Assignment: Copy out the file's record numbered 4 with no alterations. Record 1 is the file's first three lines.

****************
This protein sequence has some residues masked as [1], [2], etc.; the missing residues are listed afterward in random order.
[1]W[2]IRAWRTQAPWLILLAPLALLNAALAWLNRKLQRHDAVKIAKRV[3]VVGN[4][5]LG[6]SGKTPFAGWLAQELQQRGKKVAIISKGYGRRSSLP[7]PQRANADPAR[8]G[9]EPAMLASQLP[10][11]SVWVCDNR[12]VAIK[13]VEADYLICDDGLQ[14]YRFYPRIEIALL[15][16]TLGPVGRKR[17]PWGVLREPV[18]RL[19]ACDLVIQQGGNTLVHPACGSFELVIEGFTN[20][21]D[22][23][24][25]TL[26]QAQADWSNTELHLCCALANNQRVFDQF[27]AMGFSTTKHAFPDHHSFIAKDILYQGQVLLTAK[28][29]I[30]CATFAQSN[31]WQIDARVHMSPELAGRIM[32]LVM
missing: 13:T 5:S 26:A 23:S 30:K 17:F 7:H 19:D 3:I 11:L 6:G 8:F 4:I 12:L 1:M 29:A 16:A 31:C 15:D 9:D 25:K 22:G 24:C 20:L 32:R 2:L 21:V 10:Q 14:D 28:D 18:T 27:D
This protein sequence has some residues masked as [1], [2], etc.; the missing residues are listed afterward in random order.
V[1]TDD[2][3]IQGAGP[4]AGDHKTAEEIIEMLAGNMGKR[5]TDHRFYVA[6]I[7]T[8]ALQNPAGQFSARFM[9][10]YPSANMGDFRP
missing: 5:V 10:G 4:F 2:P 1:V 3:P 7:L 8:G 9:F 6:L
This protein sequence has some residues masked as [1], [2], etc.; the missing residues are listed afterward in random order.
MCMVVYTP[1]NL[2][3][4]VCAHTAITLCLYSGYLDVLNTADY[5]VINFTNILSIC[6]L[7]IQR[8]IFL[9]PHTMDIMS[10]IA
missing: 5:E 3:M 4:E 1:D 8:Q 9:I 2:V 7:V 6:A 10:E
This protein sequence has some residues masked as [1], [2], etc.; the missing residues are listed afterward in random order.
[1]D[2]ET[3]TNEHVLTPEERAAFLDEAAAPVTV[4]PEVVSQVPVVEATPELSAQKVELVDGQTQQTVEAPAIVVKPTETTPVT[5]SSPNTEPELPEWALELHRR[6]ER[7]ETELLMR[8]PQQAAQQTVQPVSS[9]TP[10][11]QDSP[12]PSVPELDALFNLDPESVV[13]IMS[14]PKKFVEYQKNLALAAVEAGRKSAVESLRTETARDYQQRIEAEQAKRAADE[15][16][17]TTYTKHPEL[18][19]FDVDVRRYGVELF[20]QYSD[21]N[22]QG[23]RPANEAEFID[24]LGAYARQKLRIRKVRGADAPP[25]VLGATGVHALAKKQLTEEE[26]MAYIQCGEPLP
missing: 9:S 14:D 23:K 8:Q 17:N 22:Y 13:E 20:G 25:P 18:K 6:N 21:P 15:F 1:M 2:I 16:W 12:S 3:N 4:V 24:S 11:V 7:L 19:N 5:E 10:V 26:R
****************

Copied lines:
This protein sequence has some residues masked as [1], [2], etc.; the missing residues are listed afterward in random order.
[1]D[2]ET[3]TNEHVLTPEERAAFLDEAAAPVTV[4]PEVVSQVPVVEATPELSAQKVELVDGQTQQTVEAPAIVVKPTETTPVT[5]SSPNTEPELPEWALELHRR[6]ER[7]ETELLMR[8]PQQAAQQTVQPVSS[9]TP[10][11]QDSP[12]PSVPELDALFNLDPESVV[13]IMS[14]PKKFVEYQKNLALAAVEAGRKSAVESLRTETARDYQQRIEAEQAKRAADE[15][16][17]TTYTKHPEL[18][19]FDVDVRRYGVELF[20]QYSD[21]N[22]QG[23]RPANEAEFID[24]LGAYARQKLRIRKVRGADAPP[25]VLGATGVHALAKKQLTEEE[26]MAYIQCGEPLP
missing: 9:S 14:D 23:K 8:Q 17:N 22:Y 13:E 20:G 25:P 18:K 6:N 21:P 15:F 1:M 2:I 16:W 12:S 3:N 4:V 24:S 11:V 7:L 19:N 5:E 10:V 26:R